Smart Growth meeting canvasses Sapp plan

The validity of a petition against Billy Sapp’s project awaits confirmation.
Thursday, February 3, 2005 | 12:00 a.m. CST; updated 6:11 p.m. CDT, Monday, July 21, 2008

Members of the Boone County Smart Growth Coalition met with the spokesman for developer Billy Sapp on Wednesday night to address environmental and infrastructure issues related to a proposed 1,800-home development east of Columbia.

The meeting came as the Columbia City Council awaits word on the validity of a petition to halt Sapp’s 1,000-acre annexation proposal.

Sapp spokesman Don Stamper told coalition members that growth issues were addressed early in the development’s planning process and noted that the proposal consists of significant amounts of green space.

“This will be one of the most pedestrian-friendly developments in the community,” he said.

Stamper also said Sapp’s plan will provide $1.5 million in off-site infrastructure improvements.

In terms of either endorsing or opposing the plan, coalition co-chair Ben Londeree said such a judgment would be premature for the coalition members. The Smart Growth Coalition is a group of 14 organizations throughout the city, including the Sierra Club and the League of Women Voters. The coalition’s total membership exceeds 1,000 people, co-chair Barbara Hoppe said.

Stamper presented details of the plan to annex and zone the property east of Columbia and on both sides of Route WW. The council is scheduled to vote on the proposal Monday, but a petition submitted by residents of the Harg area, who oppose the development, could derail that plan. The Boone County clerk’s office is reviewing the petition.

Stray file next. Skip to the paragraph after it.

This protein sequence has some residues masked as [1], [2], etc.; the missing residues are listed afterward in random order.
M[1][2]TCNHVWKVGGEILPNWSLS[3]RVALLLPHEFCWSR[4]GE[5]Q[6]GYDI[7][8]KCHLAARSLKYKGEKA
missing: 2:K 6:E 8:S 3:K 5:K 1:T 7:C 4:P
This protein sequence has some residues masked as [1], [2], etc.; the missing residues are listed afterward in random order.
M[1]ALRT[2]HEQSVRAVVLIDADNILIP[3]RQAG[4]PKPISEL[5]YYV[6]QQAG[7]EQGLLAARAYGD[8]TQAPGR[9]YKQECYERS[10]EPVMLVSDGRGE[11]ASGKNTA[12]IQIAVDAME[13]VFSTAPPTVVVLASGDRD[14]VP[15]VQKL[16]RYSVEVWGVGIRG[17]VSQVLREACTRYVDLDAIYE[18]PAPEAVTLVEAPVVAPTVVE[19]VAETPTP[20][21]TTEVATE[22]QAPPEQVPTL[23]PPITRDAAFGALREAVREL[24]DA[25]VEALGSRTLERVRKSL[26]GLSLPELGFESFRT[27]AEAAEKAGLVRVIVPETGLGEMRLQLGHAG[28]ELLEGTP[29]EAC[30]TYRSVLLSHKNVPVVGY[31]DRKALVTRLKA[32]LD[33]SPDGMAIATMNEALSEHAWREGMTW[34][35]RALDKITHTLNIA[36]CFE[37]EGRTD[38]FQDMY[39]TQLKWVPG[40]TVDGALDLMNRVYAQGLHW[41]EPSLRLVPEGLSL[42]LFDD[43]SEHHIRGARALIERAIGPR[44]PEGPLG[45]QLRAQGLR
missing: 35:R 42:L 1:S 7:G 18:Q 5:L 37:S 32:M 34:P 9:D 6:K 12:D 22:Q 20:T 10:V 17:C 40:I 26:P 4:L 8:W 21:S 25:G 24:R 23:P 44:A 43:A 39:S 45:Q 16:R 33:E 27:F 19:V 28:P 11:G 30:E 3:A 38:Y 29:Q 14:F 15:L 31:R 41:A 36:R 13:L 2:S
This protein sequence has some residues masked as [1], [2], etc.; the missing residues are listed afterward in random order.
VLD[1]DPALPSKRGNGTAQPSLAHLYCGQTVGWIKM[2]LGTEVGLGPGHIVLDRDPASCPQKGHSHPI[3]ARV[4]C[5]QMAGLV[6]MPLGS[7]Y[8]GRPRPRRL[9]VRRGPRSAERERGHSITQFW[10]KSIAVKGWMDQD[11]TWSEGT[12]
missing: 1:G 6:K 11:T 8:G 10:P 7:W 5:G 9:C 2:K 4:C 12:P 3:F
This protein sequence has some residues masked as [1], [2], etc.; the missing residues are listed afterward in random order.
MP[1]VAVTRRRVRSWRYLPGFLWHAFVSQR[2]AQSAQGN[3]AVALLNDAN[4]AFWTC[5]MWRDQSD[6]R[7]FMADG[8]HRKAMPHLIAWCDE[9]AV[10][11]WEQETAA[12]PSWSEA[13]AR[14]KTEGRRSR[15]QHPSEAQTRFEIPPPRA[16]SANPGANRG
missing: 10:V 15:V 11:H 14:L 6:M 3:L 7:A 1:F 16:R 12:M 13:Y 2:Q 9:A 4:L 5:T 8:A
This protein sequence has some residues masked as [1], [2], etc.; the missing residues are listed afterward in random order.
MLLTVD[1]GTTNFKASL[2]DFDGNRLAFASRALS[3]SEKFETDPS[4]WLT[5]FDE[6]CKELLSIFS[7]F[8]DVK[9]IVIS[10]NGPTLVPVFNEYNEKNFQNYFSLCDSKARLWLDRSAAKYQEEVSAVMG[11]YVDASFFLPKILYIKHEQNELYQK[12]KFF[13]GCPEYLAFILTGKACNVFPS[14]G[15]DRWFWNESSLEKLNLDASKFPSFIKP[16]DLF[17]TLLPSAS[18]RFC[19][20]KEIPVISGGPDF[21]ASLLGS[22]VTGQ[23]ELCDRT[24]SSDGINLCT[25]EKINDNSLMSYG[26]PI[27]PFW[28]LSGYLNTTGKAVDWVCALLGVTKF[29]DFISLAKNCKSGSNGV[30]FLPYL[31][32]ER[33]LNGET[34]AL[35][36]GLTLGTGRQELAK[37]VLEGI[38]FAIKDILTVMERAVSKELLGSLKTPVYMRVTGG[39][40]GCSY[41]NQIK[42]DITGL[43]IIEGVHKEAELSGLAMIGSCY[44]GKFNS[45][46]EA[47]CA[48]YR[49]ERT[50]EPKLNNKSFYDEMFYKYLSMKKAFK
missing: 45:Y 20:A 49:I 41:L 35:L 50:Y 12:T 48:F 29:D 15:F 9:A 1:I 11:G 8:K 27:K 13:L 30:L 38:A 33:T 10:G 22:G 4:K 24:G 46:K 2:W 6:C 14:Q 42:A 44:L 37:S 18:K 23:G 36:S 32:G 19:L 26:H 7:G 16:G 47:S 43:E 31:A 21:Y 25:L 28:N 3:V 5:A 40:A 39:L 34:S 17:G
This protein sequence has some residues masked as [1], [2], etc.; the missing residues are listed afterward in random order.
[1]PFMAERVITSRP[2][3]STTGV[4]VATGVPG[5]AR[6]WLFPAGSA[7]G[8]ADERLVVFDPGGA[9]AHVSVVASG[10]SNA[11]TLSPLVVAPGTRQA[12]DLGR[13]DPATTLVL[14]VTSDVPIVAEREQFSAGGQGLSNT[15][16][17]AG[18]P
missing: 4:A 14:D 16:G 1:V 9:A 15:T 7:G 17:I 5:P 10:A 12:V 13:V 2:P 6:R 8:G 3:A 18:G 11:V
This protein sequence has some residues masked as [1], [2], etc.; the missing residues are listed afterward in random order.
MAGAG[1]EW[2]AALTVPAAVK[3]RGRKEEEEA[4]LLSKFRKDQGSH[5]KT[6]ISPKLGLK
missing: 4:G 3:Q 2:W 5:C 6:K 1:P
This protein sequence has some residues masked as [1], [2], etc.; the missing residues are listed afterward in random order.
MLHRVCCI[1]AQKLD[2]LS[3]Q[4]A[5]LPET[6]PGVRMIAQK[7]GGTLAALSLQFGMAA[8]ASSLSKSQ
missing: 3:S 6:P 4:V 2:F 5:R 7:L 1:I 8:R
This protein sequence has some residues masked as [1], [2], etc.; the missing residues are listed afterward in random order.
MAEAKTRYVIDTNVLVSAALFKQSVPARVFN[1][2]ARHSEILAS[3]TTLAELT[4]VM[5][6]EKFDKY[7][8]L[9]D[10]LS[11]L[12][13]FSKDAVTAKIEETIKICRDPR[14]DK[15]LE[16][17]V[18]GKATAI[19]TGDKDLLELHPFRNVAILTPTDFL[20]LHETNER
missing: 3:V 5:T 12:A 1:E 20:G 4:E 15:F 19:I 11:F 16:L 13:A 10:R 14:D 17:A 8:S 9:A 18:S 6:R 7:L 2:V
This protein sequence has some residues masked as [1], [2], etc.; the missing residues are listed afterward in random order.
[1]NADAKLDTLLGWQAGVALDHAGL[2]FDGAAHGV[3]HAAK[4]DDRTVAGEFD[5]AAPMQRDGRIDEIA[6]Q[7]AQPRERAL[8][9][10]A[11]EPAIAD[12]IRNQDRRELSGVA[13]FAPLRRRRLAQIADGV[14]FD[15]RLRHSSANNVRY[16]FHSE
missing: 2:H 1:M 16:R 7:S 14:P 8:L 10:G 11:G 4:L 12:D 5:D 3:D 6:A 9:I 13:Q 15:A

Stamper said the development was carefully planned to standards that are higher than those of the county, and said they would not build more than two units per acre.

“There has been a tremendous amount of misinformation by the opponents, who have refused to meet with us,” Stamper said before the meeting. He said Wednesday night presented an opportunity for coalition members to “hear our presentation and know how we are going to do this and what we are proposing to do.”

A desire for first-hand information seemed to be the inspiration to attend for most of the coalition members present.

“I’ve read a lot about what’s bad about (the development), but haven’t heard as much from the other side,” League of Women Voters representative Elaine Blodgett said.

Questions at the meeting covered school overcrowding, public transit accessibility and the use of herbicides on the proposed development’s golf course.

A presentation by opponents to Sapp’s proposal is scheduled for next month. “Tonight’s meeting is the first installment in a discussion of the development east of town,” Londeree said in an interview before the meeting.

While some people have the perception that the Smart Coalition is opposed to growth, Londeree said such a view is not accurate to the coalition as a whole.

“There may be members who are anti-growth, but the coalition is not,” Londeree said.

“In the final analysis, you have to get a compromise that the majority of people can live with,” he added.

Considerations in defining smart growth, Londeree said, include sprawl potential, environmental issues and the cost of development to the city, which could involve increased taxes.

Sapp’s development would be the largest voluntary annexation in Columbia’s history and would include a golf course and surrounding commercial and residential developments.

Development designs include single-family homes, golf cottages and townhouses. Stamper said the commercial areas of the development could include medical offices, lawyers’ offices and small stores.

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